DB: Yes I did.

CW: What school was that Dick?

DB: It was what is called a Fire Control Technician School. It is the control of the guns.

CW: So you were actually responsible for the guns going off.

DB: Yes, it was the directions of the firing of the guns. It would control the directions of the firing.

CW: Yes that would be very important.

DB: We had what we called a general quarter station when you prepare for battle. On the highest part of the ship the control director works up there. It is not a very safe place up there either if we get attacked.

CW: All these jobs are important aboard ship. Did you ever get to Korea, I don’t suppose you did.

DB: No I never did. I worked over on the east coast and in the Mediterranean.

CW: Did they have submarines on the east coast when you were there?

DB: Oh yes.

CW: I know they did in World War II.

DB: Oh yes, we had one riding right along side us at one time.

CW: I read a book about submarines and about one that was on the east coast of the United States. It must be real hard to be in one of those little tiny things.

DB: Our ship was a good size. We had about eight hundred crew members there.

CW: That is a lot of people. Did they all have set jobs or did they alternate jobs?

DB: They all had their own positions.

CW: Now I know what I wanted to ask you. You would go up there to the bakery after school and what would you do?

DB: Most of the time I just enjoyed watching my dad work.

CW: It is amazing you would be that quiet and just watch.

DB: They were busy and they didn’t have much time to spend with me. They had to get stuff ready to sell for the next day. Shortly after 5 or 6 o’clock they would close down. Then my dad would go home and sleep. He had to get up at 4 or 5 o’clock in the morning.

CW: Would he get time off after he got stuff baked?

DB: No, he had long hours and he would come home and eat supper and then he would go to bed. He would sleep till early in the morning and then go back to the bakery.

CW: Your mother would have to have a big meal at night and another big meal the next morning.

DB: I really don’t remember. She would be working at the bakery too. She was a clerk too and I guess the gang woud fix their own breakfast.

CW: People used to do a lot more visiting out on the sidewalk downtown. Do you remember those things?

DB: I don’t remember for sure but I think they used to have benches outside of their stores.

CW: You mean on the sidewalks.

LB: I don’t remember that but it’s very possible that they did.

CW: I grew up in the city and it took me a while to get used to people that they hadn’t seen in a while talk for over a half hour or more. They kind of expect that. I would run out of things to say after a few minutes. I think it is just a real nice custom. People in a small town not only know each other, but they work together.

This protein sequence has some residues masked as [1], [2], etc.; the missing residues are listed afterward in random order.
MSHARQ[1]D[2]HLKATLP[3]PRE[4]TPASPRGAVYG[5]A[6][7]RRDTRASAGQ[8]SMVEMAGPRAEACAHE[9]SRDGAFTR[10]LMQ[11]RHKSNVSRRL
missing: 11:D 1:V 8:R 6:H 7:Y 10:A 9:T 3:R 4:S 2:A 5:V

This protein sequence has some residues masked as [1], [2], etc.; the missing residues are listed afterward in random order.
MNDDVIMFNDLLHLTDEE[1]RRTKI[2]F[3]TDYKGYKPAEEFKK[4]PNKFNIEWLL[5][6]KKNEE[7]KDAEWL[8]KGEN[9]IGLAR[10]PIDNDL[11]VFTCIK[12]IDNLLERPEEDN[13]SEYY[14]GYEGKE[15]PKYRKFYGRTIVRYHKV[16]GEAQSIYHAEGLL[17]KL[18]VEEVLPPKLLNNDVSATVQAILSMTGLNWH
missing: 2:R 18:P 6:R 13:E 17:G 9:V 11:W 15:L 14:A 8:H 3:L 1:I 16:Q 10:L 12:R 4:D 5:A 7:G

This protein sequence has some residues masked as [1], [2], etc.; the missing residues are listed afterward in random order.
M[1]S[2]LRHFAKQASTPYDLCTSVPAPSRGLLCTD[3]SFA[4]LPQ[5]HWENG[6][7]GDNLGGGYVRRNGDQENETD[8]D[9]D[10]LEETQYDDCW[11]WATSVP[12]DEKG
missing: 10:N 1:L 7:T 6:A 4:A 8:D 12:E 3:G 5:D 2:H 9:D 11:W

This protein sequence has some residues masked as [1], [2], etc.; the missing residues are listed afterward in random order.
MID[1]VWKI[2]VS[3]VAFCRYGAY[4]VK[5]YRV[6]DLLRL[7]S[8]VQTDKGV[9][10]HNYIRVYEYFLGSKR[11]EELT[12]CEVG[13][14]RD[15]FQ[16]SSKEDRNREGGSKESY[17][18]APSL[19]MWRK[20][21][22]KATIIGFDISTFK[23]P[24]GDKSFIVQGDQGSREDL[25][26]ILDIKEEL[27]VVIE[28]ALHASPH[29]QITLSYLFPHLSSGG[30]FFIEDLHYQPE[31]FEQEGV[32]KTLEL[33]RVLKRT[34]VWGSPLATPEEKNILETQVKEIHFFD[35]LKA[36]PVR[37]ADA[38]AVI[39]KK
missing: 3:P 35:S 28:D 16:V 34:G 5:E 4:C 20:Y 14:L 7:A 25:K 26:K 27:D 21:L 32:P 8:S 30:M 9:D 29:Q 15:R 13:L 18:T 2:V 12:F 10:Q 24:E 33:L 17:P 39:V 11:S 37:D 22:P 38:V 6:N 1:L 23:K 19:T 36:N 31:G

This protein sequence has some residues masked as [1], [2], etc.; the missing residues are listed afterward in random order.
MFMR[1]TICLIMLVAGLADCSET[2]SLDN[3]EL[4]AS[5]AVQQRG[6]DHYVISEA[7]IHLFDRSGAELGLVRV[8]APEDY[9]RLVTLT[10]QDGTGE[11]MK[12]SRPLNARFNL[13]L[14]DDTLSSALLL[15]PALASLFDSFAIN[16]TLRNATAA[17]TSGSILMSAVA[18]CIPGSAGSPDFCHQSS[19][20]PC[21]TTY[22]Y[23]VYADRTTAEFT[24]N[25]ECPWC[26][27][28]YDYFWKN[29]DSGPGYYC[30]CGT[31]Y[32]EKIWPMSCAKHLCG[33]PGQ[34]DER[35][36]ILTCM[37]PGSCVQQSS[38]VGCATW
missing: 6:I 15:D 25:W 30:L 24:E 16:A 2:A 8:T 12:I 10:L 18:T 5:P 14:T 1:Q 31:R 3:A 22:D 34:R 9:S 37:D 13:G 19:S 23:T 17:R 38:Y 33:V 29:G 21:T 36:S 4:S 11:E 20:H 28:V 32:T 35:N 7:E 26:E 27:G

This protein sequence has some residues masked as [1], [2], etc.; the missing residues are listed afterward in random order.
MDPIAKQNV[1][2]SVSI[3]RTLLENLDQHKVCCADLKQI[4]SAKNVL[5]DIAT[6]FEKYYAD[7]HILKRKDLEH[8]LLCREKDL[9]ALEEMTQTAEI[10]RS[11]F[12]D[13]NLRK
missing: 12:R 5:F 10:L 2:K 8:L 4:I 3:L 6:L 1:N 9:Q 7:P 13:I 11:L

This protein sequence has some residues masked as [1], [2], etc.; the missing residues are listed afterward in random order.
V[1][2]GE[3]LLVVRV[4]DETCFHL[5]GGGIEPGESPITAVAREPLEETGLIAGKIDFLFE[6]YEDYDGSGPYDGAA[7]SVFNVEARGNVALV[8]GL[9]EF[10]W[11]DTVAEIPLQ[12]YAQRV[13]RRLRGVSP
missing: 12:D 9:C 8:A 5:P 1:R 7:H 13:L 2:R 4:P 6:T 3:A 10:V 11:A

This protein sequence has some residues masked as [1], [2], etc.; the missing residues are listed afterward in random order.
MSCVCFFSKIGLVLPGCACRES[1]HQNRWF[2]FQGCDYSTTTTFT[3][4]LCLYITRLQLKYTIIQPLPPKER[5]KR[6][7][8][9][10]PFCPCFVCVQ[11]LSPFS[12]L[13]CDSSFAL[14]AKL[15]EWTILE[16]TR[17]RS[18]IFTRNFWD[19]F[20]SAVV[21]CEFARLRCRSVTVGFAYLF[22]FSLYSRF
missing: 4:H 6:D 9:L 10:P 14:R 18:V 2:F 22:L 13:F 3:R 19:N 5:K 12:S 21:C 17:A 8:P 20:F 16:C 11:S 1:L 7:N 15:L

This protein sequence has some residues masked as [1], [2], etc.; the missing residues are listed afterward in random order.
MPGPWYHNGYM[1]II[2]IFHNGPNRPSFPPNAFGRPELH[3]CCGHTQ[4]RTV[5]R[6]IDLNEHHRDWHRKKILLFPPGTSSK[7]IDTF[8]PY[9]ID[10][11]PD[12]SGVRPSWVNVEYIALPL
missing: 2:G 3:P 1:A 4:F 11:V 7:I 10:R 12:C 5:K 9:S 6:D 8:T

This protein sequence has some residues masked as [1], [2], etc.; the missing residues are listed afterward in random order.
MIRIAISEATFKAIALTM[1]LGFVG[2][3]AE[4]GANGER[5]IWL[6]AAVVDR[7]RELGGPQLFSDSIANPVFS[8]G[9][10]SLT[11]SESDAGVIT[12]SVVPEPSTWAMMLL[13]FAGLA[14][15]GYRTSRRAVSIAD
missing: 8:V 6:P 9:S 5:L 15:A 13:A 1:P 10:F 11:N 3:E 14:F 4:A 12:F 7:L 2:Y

LB: It was always fun on a Saturday night to meet people and talk together.

DB: We had two theaters - the World Theater and the State Theater. The State Theater was over there where the Henry County Bank built their new bank. The World Theater was right beside the alley. The Bassett Store was on the corner and then the dry cleaner.

LB: Bassett’s was on the other side of the alley.

DB: The theater was on the other side. Most of us never went to the World Theater. They would have cowboy movies every Saturday. That is where you had to go if you wanted to see a cowboy movie.

CW: Russ Patterson said he remembers a lottery in the theater.

DB: My mother went on what they called Bank Night or something like that.

CW: I think that it was called Bank Night.

DB: She won a stove one night.

CW: Do you mean a cookstove or what.

DB: Oh yes. You didn’t know that Lucille, did you. We never won any money.

CW: Who did win the money - was it just certain people?

DB: You would have to register ahead of time. They would have a drawing at night.

CW: Did you have to register ahead of time, or when you walked in.

DB: You would register ahead of time or that night too.

CW: Did you have to buy a ticket?

DB: It was an admission ticket is what it was.

CW: If there wasn’t any formal entertainment going on that would have been interesting. Your childhood would have been different from most children because you were right there in the bakery. I wonder what most of the other children did for entertainment. Children would walk around outside.

LB: We made our rounds just walking around and talking. We were mostly on Perry Street. It probably depended a lot on what age we were as to what we did. We would walk across the street and go down one side and do it over again.

CW: Were you hoping to see anyone in particular or just see a whole bunch of people.

LB: Actually I don’t remember. We were just two or three girls looking around and walking.